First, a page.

Before EVANS and SPARKS, Circuit Judges, and WILKERSON, District Judge.
The sole controversy in this appeal arises over the construction of section 303(a)(2) of the Revenue Act of 1924 (26 USCA § 1095 note), which deals with allowable deductions from deceased taxpayer's gross estate. That section refers to two classes of property which under certain circumstances are deductible and are referred to as (A) and (B). The Board held that class (A) constitutes a separate description of deductible property, and is not modified by any language of the statute appearing after the letter (B).
It is contended by the government that much of the section following (B) is intended to and does also modify clause (A) to the extent that neither clause permits a deduction unless the property therein referred to was received by decedent by way of gift, devise, bequest, or inheritance. Under Commissioner's construction the two classes of property would read as follows: (A) (Any property) forming a part of the gross estate, situated in the United States, of any person who died within five years prior to the death of the decedent, where such property can be identified as having been received by the decedent from such prior decedent by gift, bequest, devise, or inheritance, or which can be identified as having been acquired in exchange for property so received. (B) (Any property) transferred to the decedent by gift within five years prior to his death, where such property can be identified as having been received by the decedent from such donor by gift, or which can be identified as having been acquired in exchange for property so received.
Considerable support is furnished to Commissioner's contention by the legislative history of the section under discussion. Revenue Act 1918, § 403(a)(2), c. 18, 40 Stat. 1057; Report of Committee on Ways and Means (H.R. No. 767, 65th Cong., 2nd Session, pp. 22-23); Revenue Act 1921, § 403(a)(2), c. 136, 42 Stat. 227. It is further supported by the fact that the antecedent of the phrase "prior decedent" in clause (B) is found in clause (A) and not in clause (B). If respondent's contention is correct, as found by the Board, a deduction would be allowable under section 303(a)(2) for property received from prior decedents by purchase, and we find nothing in the statute or in previous legislation to indicate any such intention on the part of Congress.
We are convinced, however, that respondent is entitled to recover under clause (B) of the section referred to.
In Tyler et al., Administrators, v. United States, 281 U.S. 497, 50 S. Ct. 356, 74 L. Ed. 991, 69 A.L.R. 758, the constitutionality of section 202(c) of the Act of 1916, supra, was attacked on two grounds: (1) That so far as the tax is based upon the inclusion of the value of the interest in the estate held by the decedent and spouse as tenants by the entirety, it is an unapportioned direct tax and violates article 1, § 2, cl. 3, and section 9, cl. 4; (2) that such a tax, being so arbitrary and capricious as to amount to confiscation, results in the deprivation of property without due process of law, in violation of the Fifth Amendment. The court held that the section was not violative of the Constitution in either respect mentioned, and that under the statute it was proper to include the property in the gross estate which forms the primary base for the measurement of the tax. Thus the property so included in the husband's gross estate, although not subject to his debts, became a part of his estate, otherwise it would not be subject to the tax, for the tax is laid only on the transfer of the net estate, and the transfer must be from the estate to the survivor in order to come within the taxing statute.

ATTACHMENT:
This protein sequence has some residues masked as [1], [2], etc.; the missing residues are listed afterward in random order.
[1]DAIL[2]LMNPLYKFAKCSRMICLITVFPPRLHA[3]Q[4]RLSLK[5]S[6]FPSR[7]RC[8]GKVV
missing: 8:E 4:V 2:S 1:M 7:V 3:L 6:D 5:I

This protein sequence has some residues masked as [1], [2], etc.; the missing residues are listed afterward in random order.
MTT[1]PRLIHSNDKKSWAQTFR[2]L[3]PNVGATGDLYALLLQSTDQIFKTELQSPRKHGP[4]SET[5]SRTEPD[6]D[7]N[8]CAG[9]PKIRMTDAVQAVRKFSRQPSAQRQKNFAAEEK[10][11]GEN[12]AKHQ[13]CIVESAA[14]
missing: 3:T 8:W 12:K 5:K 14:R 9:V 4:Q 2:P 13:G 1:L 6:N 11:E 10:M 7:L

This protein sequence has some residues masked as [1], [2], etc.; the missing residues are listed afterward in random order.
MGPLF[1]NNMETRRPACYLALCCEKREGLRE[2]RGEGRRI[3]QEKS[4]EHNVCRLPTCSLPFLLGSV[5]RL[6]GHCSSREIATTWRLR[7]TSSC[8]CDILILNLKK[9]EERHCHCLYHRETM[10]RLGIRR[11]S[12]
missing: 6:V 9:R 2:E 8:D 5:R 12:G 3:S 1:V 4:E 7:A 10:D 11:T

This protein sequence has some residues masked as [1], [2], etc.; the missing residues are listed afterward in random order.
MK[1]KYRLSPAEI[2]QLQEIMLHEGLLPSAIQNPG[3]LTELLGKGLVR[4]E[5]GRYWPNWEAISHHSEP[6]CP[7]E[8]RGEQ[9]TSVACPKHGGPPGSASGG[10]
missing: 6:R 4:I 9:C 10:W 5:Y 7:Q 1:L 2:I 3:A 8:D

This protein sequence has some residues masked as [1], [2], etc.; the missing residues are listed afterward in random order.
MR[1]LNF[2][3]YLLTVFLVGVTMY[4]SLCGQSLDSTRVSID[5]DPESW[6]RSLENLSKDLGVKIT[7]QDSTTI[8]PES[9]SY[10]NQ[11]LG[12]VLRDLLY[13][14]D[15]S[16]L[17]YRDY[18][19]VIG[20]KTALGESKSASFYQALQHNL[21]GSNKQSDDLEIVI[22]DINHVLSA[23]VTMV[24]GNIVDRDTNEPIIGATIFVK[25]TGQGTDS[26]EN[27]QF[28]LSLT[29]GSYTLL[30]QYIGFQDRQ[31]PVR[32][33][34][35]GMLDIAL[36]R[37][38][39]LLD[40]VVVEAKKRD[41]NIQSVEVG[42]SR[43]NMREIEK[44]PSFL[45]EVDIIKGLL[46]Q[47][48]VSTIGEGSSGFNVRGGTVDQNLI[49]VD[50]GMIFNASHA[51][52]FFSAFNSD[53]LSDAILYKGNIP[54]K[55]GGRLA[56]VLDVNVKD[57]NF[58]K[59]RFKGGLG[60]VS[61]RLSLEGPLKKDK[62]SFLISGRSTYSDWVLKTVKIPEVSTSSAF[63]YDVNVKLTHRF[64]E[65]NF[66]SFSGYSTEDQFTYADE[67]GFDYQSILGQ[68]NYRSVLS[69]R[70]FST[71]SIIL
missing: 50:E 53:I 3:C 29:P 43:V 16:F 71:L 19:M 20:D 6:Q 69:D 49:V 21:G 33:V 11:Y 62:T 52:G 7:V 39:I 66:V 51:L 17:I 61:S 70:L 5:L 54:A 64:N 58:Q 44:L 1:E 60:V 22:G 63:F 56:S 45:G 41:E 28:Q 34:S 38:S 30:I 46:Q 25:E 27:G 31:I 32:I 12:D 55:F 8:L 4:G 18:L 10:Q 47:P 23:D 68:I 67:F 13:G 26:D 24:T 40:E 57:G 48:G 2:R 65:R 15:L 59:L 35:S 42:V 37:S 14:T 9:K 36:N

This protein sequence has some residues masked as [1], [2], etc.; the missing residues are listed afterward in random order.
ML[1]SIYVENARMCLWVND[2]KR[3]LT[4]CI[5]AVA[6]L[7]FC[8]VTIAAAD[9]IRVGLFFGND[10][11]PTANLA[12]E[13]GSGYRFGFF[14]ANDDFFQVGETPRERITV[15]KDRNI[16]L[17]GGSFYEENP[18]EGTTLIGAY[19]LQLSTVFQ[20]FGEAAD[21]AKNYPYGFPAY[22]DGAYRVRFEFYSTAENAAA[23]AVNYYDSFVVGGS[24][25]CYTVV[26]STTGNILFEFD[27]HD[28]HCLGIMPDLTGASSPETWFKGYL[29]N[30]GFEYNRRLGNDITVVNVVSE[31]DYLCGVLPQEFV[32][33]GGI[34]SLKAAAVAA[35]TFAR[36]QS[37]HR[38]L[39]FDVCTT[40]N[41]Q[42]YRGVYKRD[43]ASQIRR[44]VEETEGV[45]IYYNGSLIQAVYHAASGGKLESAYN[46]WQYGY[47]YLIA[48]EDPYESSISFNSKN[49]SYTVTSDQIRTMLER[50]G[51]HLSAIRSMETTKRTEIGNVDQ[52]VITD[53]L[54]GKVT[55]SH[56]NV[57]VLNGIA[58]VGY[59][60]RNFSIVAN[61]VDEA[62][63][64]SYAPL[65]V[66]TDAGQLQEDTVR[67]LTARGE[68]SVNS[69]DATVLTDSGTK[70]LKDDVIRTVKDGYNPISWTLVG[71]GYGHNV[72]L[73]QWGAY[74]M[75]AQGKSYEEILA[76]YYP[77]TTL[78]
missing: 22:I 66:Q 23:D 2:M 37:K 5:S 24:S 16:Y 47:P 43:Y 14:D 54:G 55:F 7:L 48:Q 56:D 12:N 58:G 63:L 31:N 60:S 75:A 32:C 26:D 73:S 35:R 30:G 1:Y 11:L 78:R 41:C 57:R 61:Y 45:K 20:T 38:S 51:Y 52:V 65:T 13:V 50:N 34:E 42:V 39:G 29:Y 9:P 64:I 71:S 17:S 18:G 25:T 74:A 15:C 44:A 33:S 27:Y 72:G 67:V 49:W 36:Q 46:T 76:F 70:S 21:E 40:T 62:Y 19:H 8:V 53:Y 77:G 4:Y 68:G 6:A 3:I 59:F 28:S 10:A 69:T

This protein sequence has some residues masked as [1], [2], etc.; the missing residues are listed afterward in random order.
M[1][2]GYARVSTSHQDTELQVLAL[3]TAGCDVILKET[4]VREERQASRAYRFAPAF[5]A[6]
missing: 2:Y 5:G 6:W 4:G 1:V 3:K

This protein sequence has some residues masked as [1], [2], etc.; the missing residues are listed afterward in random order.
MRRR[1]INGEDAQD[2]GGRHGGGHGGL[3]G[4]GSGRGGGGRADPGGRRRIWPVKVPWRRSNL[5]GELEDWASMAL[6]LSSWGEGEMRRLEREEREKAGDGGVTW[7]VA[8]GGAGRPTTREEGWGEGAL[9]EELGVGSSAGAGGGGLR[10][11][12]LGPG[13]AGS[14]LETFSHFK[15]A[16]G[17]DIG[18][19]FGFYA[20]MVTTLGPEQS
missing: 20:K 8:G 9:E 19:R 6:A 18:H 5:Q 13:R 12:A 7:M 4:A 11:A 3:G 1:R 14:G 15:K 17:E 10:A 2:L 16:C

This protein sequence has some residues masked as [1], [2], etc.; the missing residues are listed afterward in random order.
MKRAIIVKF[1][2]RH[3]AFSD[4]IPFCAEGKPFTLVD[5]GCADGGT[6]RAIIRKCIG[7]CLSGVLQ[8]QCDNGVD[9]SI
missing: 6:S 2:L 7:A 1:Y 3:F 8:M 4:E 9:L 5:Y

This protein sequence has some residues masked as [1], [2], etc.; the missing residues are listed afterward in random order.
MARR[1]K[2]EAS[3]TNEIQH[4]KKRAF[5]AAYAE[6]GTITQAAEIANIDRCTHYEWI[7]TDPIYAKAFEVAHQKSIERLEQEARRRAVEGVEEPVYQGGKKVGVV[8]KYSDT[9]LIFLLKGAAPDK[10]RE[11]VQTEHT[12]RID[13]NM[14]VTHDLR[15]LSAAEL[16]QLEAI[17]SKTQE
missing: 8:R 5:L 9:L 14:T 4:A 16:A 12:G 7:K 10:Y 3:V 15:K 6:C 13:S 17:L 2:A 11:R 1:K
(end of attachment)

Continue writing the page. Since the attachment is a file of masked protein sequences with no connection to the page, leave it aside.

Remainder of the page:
Respondent's right to deduct from the gross estate of Mrs. Pettis the one-half in value of the entire estate by entirety, which was included in the gross estate of her husband, and upon which federal estate tax was assessed and paid within five years of her death, depends upon whether the transfer of that interest to her from his estate came by way of gift, bequest, devise, or inheritance. In all other respects section 303(a)(2), supra, which authorizes deductions, has been complied with.
We think the word "inheritance" may be fairly construed to include this transfer, and we are convinced that Congress so intended it. While in legal parlance we generally regard the meaning of the word "inheritance" as the acquisition of property by one person as heir to another, yet it also means the act of possessing, receiving, obtaining, or suceeding to. The right to receive the entire property upon her husband's death came from the deed which created the estate by the entirety. The transfer to her of the interest therein which her husband had at the time of his death, and which transfer was necessary for her to completely hold and enjoy that right which the deed had given her, came from her husband's estate. She succeeded to her husband's right. She received and obtained and came into possession of it, and in that sense we think she must be considered as having inherited it from her husband's estate.
The order of the Board of Tax Appeals is affirmed.